I spend a lot of time thinking about the future of Christianity. I think about the coming days of the country that I live in, and I wonder what we will be called to suffer through as our culture turns more and more anti-Christian and anti-Bible. I often pray that my family and I will have the faith to trust God through whatever may come. I tend to dwell on the big, hypothetical scenarios, wondering how I would react in different frightening or threatening situations: would my belief in Christ hold up to the worst possible things that could happen?
It’s easy to focus on a world of hypotheticals. To think of grand gestures of faith that would please the Lord. To consider how I might glorify Him if I were called to suffer in various (unlikely) circumstances.
What’s more difficult is looking at my present situation. How does my faith hold up here, with very little (if any) suffering, with a packed schedule and lots of responsibilities but a mostly extremely pleasant, if tiring, life? It amazes me how quickly I begin to feel put-upon. How often I will grumble and complain about my responsibilities at church or the small inconveniences of dealing with other human beings. It shocks me how regularly I feel like I deserve something more or better: a paycheck, a pat on the back, a compliment, more enthusiasm from others for what I am doing.
If I want to get brutally honest about my heart, it is entitled to its very core. My heart wants recognition, special treatment, a pedestal to perch on. As much as I hate to admit it, I can imagine all day long what my faith could hold up to in some far-fetched scenario that I dream up, but in my day-to-day, I can’t even give up my own desire for more comfort, more free time, more recognition, more glory. The sad truth is that I live such a privileged life that I don’t even handle slight discomfort or slight stress well. And if you really want to get down to it, you probably have some of the same heart issues.
We are so sure we would give up everything for Christ, even our very lives if we were called to, but we can’t even let go of our feeling that we deserve good things that we aren’t getting. Yes, we feel we deserve more, even in middle our pleasant, happy, comfortable, blessed lives.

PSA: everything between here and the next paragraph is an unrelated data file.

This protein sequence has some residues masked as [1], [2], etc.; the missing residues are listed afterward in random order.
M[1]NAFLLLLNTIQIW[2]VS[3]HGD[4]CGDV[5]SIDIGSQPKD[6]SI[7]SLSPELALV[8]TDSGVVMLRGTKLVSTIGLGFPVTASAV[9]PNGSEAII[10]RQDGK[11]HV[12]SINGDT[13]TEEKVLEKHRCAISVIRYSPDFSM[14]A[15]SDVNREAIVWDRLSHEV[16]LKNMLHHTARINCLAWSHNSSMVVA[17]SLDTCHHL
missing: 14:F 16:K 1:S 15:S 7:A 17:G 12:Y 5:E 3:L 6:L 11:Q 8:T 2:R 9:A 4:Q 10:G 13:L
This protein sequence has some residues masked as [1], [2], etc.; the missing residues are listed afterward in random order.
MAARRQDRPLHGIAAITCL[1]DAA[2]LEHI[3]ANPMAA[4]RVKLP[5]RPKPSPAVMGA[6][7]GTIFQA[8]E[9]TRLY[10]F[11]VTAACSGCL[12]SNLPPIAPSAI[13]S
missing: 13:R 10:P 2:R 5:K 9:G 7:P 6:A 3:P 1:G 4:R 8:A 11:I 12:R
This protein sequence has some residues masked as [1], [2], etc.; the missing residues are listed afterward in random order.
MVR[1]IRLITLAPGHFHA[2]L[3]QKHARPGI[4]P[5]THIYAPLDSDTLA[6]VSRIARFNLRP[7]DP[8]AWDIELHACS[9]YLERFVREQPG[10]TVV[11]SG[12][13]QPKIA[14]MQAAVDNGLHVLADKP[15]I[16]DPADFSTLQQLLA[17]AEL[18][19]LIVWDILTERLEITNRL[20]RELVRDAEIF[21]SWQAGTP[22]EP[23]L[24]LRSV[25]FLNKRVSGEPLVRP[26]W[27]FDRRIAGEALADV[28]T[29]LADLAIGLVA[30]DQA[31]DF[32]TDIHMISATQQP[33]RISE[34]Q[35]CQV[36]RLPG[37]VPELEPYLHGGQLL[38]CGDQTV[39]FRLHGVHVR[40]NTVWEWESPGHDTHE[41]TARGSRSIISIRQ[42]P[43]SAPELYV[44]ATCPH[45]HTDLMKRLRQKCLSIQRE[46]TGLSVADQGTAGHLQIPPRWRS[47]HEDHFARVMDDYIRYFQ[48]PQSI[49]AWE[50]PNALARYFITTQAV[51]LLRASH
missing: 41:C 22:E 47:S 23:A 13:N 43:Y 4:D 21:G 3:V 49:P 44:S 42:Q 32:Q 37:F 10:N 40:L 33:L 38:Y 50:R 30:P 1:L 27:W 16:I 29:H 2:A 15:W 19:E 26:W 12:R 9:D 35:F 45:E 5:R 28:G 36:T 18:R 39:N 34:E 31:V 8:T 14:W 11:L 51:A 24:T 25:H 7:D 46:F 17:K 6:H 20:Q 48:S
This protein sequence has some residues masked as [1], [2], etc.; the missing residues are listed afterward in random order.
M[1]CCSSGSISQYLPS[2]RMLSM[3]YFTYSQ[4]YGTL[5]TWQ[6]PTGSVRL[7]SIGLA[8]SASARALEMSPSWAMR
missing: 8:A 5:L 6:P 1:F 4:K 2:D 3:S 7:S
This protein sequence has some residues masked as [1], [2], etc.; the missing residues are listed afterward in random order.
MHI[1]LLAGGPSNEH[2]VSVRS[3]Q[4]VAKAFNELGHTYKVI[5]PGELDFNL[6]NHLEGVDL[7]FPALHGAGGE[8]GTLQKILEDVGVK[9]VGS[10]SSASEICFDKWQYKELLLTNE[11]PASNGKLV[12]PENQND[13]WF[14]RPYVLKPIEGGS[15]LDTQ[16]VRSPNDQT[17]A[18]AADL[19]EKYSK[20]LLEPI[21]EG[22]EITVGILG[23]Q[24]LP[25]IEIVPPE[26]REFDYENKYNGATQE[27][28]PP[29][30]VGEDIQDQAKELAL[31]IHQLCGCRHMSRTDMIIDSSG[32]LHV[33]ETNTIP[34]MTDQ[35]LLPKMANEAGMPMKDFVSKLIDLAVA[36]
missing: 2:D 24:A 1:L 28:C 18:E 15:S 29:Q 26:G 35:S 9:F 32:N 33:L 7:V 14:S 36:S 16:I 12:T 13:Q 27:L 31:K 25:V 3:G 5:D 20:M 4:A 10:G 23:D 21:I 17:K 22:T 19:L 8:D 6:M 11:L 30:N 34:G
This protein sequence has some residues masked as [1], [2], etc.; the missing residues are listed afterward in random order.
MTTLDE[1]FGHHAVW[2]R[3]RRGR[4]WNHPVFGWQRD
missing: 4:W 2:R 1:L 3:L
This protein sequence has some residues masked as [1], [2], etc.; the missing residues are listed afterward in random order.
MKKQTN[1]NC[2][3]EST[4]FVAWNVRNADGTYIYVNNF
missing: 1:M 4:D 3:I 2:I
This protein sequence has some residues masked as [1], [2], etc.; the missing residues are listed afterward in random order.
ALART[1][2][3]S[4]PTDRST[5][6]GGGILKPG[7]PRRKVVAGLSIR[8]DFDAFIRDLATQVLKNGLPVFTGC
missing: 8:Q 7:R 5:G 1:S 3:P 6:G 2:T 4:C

No wonder David’s prayer rings true when we read it: “Create in me a clean heart, O God, and renew a right spirit within me.” (Ps. 51:10) It speaks to us because we know that we all have lying hearts that tell us we deserve more and better. Hearts that feed our pride and lead us to feel mistreated, misunderstood, and more holy than we actually are.
We would give up anything, we say. Anything at all to prove our love for Christ. Yet, we cling to our sense of entitlement and we let it steal our joy in serving the Lord.
True faith that bears fruit isn’t really found in the hypotheticals. It’s discovered here, now, in the daily act of dying to ourselves and to our sense of all the things we’re entitled to receive. Taking up a cross is no way to achieve success as the world defines it. It is no way to get honor and recognition and pats on the back. But it is the way to know Christ more. It is the way to identify with our Savior.
This is what a faith that has real effect looks like: it is humble and lowly and recognizes the need to be continually rescued from a desire for things that we don’t deserve. Our hearts are deceitfully wicked. Even we can’t understand them. But, God can. And He knows just how to tame them. Show us the way, Lord.